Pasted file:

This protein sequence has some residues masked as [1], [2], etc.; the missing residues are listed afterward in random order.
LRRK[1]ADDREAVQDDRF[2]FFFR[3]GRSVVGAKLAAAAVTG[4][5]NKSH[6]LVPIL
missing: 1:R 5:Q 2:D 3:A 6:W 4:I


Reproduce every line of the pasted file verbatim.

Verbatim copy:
This protein sequence has some residues masked as [1], [2], etc.; the missing residues are listed afterward in random order.
LRRK[1]ADDREAVQDDRF[2]FFFR[3]GRSVVGAKLAAAAVTG[4][5]NKSH[6]LVPIL
missing: 1:R 5:Q 2:D 3:A 6:W 4:I